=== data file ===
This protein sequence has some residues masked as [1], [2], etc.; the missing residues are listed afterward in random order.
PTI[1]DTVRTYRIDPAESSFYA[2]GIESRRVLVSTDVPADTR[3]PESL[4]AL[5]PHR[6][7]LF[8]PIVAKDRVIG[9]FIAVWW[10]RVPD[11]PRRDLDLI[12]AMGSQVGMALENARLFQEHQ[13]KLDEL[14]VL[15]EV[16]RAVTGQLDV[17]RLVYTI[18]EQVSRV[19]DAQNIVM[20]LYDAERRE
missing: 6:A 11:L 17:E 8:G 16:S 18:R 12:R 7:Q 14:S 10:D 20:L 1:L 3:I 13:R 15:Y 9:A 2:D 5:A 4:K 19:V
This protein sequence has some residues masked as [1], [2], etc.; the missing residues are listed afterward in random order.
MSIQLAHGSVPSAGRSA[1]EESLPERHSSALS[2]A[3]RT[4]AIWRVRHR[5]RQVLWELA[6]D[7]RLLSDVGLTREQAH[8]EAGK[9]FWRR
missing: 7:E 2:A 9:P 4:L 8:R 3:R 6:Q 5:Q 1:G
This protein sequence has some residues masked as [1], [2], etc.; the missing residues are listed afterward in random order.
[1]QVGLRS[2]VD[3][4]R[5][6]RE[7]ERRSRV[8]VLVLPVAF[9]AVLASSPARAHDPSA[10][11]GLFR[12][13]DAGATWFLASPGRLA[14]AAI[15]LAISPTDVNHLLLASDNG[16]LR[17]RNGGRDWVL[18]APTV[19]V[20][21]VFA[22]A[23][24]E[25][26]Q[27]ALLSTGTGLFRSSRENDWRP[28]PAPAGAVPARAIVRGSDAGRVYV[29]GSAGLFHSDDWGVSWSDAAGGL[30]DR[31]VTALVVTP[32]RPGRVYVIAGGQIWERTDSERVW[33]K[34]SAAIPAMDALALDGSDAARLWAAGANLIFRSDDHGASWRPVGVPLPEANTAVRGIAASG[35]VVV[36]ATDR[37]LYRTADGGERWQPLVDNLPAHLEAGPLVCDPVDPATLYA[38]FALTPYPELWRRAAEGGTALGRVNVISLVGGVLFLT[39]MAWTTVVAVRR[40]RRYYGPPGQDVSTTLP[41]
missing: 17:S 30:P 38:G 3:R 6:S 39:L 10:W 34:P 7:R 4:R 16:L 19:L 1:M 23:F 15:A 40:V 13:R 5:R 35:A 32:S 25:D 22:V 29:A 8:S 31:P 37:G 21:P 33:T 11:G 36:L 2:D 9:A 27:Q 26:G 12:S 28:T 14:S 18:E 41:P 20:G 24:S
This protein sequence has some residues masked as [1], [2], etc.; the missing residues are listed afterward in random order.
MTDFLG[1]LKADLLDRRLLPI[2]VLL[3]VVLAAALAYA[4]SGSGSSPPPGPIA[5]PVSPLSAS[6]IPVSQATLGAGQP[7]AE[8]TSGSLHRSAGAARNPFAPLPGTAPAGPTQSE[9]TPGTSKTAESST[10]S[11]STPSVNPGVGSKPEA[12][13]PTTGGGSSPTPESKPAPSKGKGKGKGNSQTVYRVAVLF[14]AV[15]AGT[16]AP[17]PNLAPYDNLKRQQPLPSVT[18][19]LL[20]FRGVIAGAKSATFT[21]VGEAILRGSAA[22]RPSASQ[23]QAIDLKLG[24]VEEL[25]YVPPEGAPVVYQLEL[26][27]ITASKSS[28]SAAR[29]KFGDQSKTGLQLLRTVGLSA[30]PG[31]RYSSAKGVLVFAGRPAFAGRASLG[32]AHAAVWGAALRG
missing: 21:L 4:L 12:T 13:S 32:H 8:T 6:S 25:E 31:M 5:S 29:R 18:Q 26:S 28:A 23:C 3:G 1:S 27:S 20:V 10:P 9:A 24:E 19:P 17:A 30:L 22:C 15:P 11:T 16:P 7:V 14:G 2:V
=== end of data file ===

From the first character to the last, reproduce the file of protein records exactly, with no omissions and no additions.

This protein sequence has some residues masked as [1], [2], etc.; the missing residues are listed afterward in random order.
PTI[1]DTVRTYRIDPAESSFYA[2]GIESRRVLVSTDVPADTR[3]PESL[4]AL[5]PHR[6][7]LF[8]PIVAKDRVIG[9]FIAVWW[10]RVPD[11]PRRDLDLI[12]AMGSQVGMALENARLFQEHQ[13]KLDEL[14]VL[15]EV[16]RAVTGQLDV[17]RLVYTI[18]EQVSRV[19]DAQNIVM[20]LYDAERRE
missing: 6:A 11:L 17:E 8:G 16:S 18:R 12:R 7:Q 14:S 10:D 20:L 1:L 3:I 13:R 15:Y 9:A 2:D 5:A 4:K 19:V
This protein sequence has some residues masked as [1], [2], etc.; the missing residues are listed afterward in random order.
MSIQLAHGSVPSAGRSA[1]EESLPERHSSALS[2]A[3]RT[4]AIWRVRHR[5]RQVLWELA[6]D[7]RLLSDVGLTREQAH[8]EAGK[9]FWRR
missing: 7:E 2:A 9:P 4:L 8:R 3:R 6:Q 5:Q 1:G
This protein sequence has some residues masked as [1], [2], etc.; the missing residues are listed afterward in random order.
[1]QVGLRS[2]VD[3][4]R[5][6]RE[7]ERRSRV[8]VLVLPVAF[9]AVLASSPARAHDPSA[10][11]GLFR[12][13]DAGATWFLASPGRLA[14]AAI[15]LAISPTDVNHLLLASDNG[16]LR[17]RNGGRDWVL[18]APTV[19]V[20][21]VFA[22]A[23][24]E[25][26]Q[27]ALLSTGTGLFRSSRENDWRP[28]PAPAGAVPARAIVRGSDAGRVYV[29]GSAGLFHSDDWGVSWSDAAGGL[30]DR[31]VTALVVTP[32]RPGRVYVIAGGQIWERTDSERVW[33]K[34]SAAIPAMDALALDGSDAARLWAAGANLIFRSDDHGASWRPVGVPLPEANTAVRGIAASG[35]VVV[36]ATDR[37]LYRTADGGERWQPLVDNLPAHLEAGPLVCDPVDPATLYA[38]FALTPYPELWRRAAEGGTALGRVNVISLVGGVLFLT[39]MAWTTVVAVRR[40]RRYYGPPGQDVSTTLP[41]
missing: 17:S 30:P 38:G 3:R 6:S 39:L 10:W 34:P 7:R 4:R 16:L 19:L 1:M 23:F 15:A 40:V 13:R 5:R 35:A 32:S 25:D 22:V 29:A 8:S 31:P 37:G 21:P 33:T 11:G 36:L 2:D 9:A 27:Q 26:G 12:S 28:T 14:S 18:E 41:P 20:G 24:S
This protein sequence has some residues masked as [1], [2], etc.; the missing residues are listed afterward in random order.
MTDFLG[1]LKADLLDRRLLPI[2]VLL[3]VVLAAALAYA[4]SGSGSSPPPGPIA[5]PVSPLSAS[6]IPVSQATLGAGQP[7]AE[8]TSGSLHRSAGAARNPFAPLPGTAPAGPTQSE[9]TPGTSKTAESST[10]S[11]STPSVNPGVGSKPEA[12][13]PTTGGGSSPTPESKPAPSKGKGKGKGNSQTVYRVAVLF[14]AV[15]AGT[16]AP[17]PNLAPYDNLKRQQPLPSVT[18][19]LL[20]FRGVIAGAKSATFT[21]VGEAILRGSAA[22]RPSASQ[23]QAIDLKLG[24]VEEL[25]YVPPEGAPVVYQLEL[26][27]ITASKSS[28]SAAR[29]KFGDQSKTGLQLLRTVGLSA[30]PG[31]RYSSAKGVLVFAGRPAFAGRASLG[32]AHAAVWGAALRG
missing: 21:L 4:L 12:T 13:S 32:H 8:T 6:S 25:E 31:M 5:S 29:R 18:Q 26:S 28:A 23:C 3:G 1:S 27:S 20:V 10:P 9:A 24:E 19:P 17:A 30:L 22:C 15:P 11:T 16:P 7:V 14:G 2:V